Unfortunately, because DCF is deceptively simple, it could remain at the core of most popular valuation methods for years to come. For instance, very recent methodologies put forward to assess carbon emission savings and monetize the social benefits (and costs) across time are based upon DCF techniques. Hence, artful persuasion and well-designed implementation paths will be needed to address typical natural resistance to new ideas and facilitate their acceptance and widespread use by private, public, and non-profit institutions. Moving away from well-established practices takes significant time and effort, particularly when existing methodologies are simpler and expedient, easy to communicate to decision makers, and so deeply rooted as to be included in public policy. In addition, when sectors of the economy who are in charge of making such changes benefit from the status-quo, they cannot be counted on to support adoption of disruptive ideas. However, due in no small part to global risks threat, a significant effort must be directed towards addressing the issue of discounting at least to evaluate public investments. Some of the benefits associated with considering risks as actual costs and adopting methods such as DNPV are listed below.
- DNPV can consistently correlate investments in resilience with reductions in climate change risk and assess the effect of adopting such measures.
- The adoption of DNPV as valuation a framework to perform cost benefit analysis would foster data collection, standardization of risk quantification, and analysis of the effect of physical risks on investment performance.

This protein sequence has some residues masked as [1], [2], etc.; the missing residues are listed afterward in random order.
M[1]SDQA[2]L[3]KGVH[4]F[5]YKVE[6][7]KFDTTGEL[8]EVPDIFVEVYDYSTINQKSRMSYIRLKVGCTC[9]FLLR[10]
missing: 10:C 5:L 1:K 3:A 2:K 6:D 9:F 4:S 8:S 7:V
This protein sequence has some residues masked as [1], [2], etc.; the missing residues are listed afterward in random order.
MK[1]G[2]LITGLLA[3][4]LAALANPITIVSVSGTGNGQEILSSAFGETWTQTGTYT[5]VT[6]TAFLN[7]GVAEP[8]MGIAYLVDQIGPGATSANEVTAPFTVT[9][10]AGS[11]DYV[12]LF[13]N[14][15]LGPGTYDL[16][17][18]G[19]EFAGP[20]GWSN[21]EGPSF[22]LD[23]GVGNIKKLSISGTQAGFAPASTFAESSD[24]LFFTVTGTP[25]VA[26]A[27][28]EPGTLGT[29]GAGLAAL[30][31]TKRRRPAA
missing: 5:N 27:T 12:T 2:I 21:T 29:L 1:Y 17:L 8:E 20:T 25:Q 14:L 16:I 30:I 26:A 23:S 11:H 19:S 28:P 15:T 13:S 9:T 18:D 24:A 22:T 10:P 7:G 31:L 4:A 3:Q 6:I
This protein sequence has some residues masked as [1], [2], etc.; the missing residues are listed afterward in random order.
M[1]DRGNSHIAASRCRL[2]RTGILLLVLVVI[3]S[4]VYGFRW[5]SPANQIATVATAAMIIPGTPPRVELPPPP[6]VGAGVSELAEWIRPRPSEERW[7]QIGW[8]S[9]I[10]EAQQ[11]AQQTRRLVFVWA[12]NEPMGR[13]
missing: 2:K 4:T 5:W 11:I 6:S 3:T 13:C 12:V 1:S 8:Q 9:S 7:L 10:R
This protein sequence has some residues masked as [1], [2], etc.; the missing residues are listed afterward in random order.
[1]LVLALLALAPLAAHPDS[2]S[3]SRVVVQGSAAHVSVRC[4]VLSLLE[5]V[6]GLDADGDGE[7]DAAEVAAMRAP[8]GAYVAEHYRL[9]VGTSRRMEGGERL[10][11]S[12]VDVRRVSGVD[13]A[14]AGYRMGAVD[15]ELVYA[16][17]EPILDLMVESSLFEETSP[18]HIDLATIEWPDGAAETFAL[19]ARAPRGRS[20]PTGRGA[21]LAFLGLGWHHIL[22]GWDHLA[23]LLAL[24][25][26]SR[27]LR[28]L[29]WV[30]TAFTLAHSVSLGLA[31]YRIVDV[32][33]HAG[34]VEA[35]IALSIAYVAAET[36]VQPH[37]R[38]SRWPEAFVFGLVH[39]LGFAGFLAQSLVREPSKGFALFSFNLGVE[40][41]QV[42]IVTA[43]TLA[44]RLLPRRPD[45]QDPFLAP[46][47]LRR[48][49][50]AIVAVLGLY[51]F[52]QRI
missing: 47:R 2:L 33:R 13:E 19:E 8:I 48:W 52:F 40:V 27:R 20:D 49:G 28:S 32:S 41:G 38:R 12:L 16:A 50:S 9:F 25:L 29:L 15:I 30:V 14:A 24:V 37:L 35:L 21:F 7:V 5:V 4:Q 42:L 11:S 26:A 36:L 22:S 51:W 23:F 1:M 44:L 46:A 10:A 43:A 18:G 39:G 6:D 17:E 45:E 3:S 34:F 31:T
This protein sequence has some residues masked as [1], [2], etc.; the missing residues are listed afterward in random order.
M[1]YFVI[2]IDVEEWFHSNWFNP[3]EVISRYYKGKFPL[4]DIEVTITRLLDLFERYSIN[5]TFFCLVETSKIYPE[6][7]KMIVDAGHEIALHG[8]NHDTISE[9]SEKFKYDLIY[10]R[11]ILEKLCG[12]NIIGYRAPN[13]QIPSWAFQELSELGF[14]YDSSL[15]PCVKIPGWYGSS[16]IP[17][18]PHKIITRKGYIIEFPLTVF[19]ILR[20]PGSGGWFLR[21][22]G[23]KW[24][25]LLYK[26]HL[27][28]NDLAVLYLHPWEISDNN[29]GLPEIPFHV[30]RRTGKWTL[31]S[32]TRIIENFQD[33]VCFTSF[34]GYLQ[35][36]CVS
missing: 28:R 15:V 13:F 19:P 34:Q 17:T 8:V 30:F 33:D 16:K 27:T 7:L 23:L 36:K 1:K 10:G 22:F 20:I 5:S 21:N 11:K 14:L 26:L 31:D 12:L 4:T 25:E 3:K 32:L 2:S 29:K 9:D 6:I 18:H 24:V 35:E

- Because DNPV requires explicit quantification of physical risks in monetary terms, its adoption can facilitate disclosure transparency of long-term liabilities (e.g., climate change) by publicly traded companies.
- Performing cost benefit analysis of long-term multi-generational projects funded with public monies using government-mandated discount rates would no longer be required.
- Projects partially/fully funded by private capital through public-private-partnerships would be compensated for risks actually taken.
Continued use of standard financial analysis such as DCF that is predicated upon discounting the future tends to portray investments in sustainability typically with long-term payback periods as a philanthropic endeavor performed to enhance corporate social responsibility rather than as a strategic investment. By pivoting to a robust valuation method such as DNPV that can handle ever-changing risks and integrate them in a consistent and transparent manner, long-term projects with far-sighted mitigation and adaptation objectives could finally be evaluated on an equal footing with short-term opportunities. Benefits abound, including enabling project developers and planners to promote desperately needed investments in mitigation and adaptation measures to safeguard essential public and private assets. This could go a long way toward offering future generations the chance of inheriting a livable planet.